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GeeksPhone reveals Firefox OS phones for developers

Mainstream customers need not apply, but programmers who like the openness of Mozilla's browser-based Firefox OS will soon get a chance to help make it a reality.

Stephen Shankland principal writer
Stephen Shankland has been a reporter at CNET since 1998 and writes about processors, digital photography, AI, quantum computing, computer science, materials science, supercomputers, drones, browsers, 3D printing, USB, and new computing technology in general. He has a soft spot in his heart for standards groups and I/O interfaces. His first big scoop was about radioactive cat poop.
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  • I've been covering the technology industry for 24 years and was a science writer for five years before that. I've got deep expertise in microprocessors, digital photography, computer hardware and software, internet standards, web technology, and other dee
Stephen Shankland
3 min read
GeeksPhone's lower-end Keon, left, and higher-end Peak are designed for programmers wishing to improve Firefox OS, Mozilla's browser-based operating system.
GeeksPhone's lower-end Keon, left, and higher-end Peak are designed for programmers wishing to improve Firefox OS, Mozilla's browser-based operating system. GeeksPhone

A small Spanish startup called GeeksPhone has started selling phones that let developers get a taste of Mozilla's new Firefox OS.

GeeksPhone announced two 3G phones for the browser-based operating system, the lower-end Keon and higher-end Peak. The phones, while geared for programmers rather than mainstream customers, make Mozilla's open-source mobile OS a lot more real, since programmers will be able to develop apps as well as to debug and advance the underlying operating system.

Firefox OS is Mozilla's ambitious attempt to build an operating system that brings more openness to the walled gardens of Apple's iOS and Google's Android. Although the latter is an open-source project, it's run in secrecy by Google and its corporate allies and is closely linked to Google's ecosystem of app distribution and online services. Apple's iOS is even more closely locked down, with proprietary source code and only Apple-approved apps on the app store.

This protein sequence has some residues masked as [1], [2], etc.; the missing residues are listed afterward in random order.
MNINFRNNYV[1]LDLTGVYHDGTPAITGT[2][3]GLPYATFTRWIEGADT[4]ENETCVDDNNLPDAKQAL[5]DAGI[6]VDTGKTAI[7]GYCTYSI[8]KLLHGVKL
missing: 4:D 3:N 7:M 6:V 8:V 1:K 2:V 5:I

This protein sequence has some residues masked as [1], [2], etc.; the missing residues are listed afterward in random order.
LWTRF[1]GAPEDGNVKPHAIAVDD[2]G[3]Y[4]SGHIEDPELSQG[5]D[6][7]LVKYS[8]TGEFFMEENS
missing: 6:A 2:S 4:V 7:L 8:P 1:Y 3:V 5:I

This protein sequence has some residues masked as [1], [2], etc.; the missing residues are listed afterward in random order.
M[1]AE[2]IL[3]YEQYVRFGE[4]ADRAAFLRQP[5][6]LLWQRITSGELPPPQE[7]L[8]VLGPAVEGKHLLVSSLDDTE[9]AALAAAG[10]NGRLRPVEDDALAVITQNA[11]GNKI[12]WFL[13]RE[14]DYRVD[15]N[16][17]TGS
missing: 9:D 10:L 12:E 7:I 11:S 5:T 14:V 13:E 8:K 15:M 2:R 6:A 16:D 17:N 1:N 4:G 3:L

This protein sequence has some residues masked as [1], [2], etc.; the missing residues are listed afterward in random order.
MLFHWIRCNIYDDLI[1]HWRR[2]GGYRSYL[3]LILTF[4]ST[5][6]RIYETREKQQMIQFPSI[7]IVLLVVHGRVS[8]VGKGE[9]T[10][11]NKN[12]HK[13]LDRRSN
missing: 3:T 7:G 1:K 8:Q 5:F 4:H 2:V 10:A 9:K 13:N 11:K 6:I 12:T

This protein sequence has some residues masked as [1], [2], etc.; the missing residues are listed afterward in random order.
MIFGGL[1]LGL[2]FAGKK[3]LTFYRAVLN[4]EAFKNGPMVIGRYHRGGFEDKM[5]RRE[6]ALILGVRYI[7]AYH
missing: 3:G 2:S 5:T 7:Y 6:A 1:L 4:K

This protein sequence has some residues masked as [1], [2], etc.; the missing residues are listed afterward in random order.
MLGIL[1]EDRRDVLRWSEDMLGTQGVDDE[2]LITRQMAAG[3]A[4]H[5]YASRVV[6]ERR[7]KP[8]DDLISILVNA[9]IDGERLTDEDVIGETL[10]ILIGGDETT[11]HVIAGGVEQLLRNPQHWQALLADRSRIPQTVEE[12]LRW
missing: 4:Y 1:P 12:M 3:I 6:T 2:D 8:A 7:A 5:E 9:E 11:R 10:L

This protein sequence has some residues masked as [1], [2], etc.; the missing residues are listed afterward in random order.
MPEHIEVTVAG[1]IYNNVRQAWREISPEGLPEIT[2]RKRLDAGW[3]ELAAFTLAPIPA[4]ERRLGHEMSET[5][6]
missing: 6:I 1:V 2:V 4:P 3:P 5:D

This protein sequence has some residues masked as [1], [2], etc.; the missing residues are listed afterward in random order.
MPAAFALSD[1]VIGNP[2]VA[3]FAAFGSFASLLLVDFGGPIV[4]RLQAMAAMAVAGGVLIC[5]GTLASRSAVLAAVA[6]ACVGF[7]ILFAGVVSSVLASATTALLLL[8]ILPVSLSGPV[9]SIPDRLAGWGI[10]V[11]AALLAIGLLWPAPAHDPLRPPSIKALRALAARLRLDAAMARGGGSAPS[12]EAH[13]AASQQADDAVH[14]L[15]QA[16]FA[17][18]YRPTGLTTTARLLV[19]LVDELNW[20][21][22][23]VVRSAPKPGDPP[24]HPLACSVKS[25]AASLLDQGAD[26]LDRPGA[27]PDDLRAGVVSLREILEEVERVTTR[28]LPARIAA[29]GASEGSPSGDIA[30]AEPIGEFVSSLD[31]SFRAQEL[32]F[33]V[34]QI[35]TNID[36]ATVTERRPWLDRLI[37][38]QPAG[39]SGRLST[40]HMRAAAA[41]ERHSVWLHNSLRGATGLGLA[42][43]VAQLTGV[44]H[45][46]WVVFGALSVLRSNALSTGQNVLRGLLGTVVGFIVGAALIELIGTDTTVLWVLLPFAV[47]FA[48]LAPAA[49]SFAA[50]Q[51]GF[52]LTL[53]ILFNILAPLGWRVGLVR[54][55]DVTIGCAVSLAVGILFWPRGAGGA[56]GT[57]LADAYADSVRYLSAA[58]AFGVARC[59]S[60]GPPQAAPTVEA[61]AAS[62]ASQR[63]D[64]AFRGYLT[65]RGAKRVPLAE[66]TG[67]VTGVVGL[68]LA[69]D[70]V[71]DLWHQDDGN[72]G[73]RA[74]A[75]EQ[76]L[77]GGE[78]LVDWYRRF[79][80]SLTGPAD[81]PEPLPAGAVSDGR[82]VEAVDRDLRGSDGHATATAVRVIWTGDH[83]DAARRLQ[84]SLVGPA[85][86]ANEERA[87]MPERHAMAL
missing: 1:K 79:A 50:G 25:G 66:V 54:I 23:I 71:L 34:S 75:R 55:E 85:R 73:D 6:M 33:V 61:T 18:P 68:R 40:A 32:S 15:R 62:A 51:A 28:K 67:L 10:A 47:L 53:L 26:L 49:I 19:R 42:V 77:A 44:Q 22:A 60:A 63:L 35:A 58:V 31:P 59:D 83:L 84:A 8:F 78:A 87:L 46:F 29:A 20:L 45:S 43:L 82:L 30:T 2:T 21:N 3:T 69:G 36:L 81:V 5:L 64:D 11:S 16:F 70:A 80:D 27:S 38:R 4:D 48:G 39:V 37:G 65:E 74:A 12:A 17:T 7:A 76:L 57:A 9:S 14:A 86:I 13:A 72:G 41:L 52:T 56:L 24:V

Walled gardens or not, iOS and Android have been very popular for phones and tablets, and it's not clear whether the mass market truly wants an alternative even if it shuns lock-in. And even if some customers do value the openness, it won't be easy for Firefox OS to gain a competitive foothold.

But the GeeksPhone models at least make it possible for Mozilla and its allies -- Telefonica and Qualcomm, among others -- to try.

However, it's not yet clear how much the phones will cost or when they'll ship. CNET has contacted GeeksPhone and will update this post if they reply.

"This week we are announcing our new Firefox OS developer preview phones because we believe that developers will help bring the power of the Web to mobile," wrote Stormy Peters, director of Web sites and developer engagement at Mozilla, in a blog post today.

The Web indeed brings a taste of cross-platform programming nirvana to developers sick of recrafting their apps for different operating systems. But though any new smartphone or computer these days has a browser, there are still differences among them. And performance issues remain a bugaboo -- after early enthusiasm, Facebook dissed Web apps and went native for its mobile apps on Android and iOS.

According to its LinkedIn profile, GeeksPhone is based in Madrid, Spain, and has 10 or fewer employees. It got its start in 2009 when it launched an Android phone.

The Keon has a 1GHz Qualcom Snapdragon S1 processor, 3.5-inch screen, 1,580mAh battery, and 3MP camera; the higher-end Peak has a 1.2GHz Qualcomm Snapdragon S4 processor, 4.3-inch screen, 1,800mAh battery, and 8MP camera.

Both phones also have 4GB of ROM, 512MB of RAM, a MicroSD slot, 802.11n wireless networking, light and proximity sensors, GPS, an accelerometer, and a camera flash.

Firefox OS is a browser-based operating system still under development, with the first final version not yet available. Although it draws on Android and Linux for foundational software, it runs Web apps written with HTML, CSS, and JavaScript. That makes it a mobile analog to Google's Chrome OS.

To run those Web apps, Firefox OS naturally uses the Gecko browser engine that's also the foundation of Firefox. Mozilla is adapting the engine with new interfaces to let Web apps take advantage of all the hardware features. Firefox OS got its start with the project name Boot to Gecko, or B2G.

Using this browser-based approach poses some technical challenges, but it also means that a huge amount of services already work on the phone, at least in principle, simply by pointing the phone at a Web page.

Mozilla and its allies are aiming the phone initially at developing markets where customers are upgrading to smartphones from lower-end feature phones. Telefonica believes the Firefox OS phones will be much less expensive than iPhones.

Peters exhorted programmers to see the openness light and create apps for Firefox OS. Her reasons:

• Keep the Web open. Support the open Web and help make sure the power of the Web is available to everyone - even on mobile devices.

• Simplicity. Develop on a single technology stack (HTML5/CSS/JavaScript/new WebAPIs) and deliver across the web and devices.

• Freedom. You're not locked in to a vendor-controlled ecosystem. You can distribute your app through the Firefox Marketplace, your own Web site, or any other store based on Mozilla's open app store technology.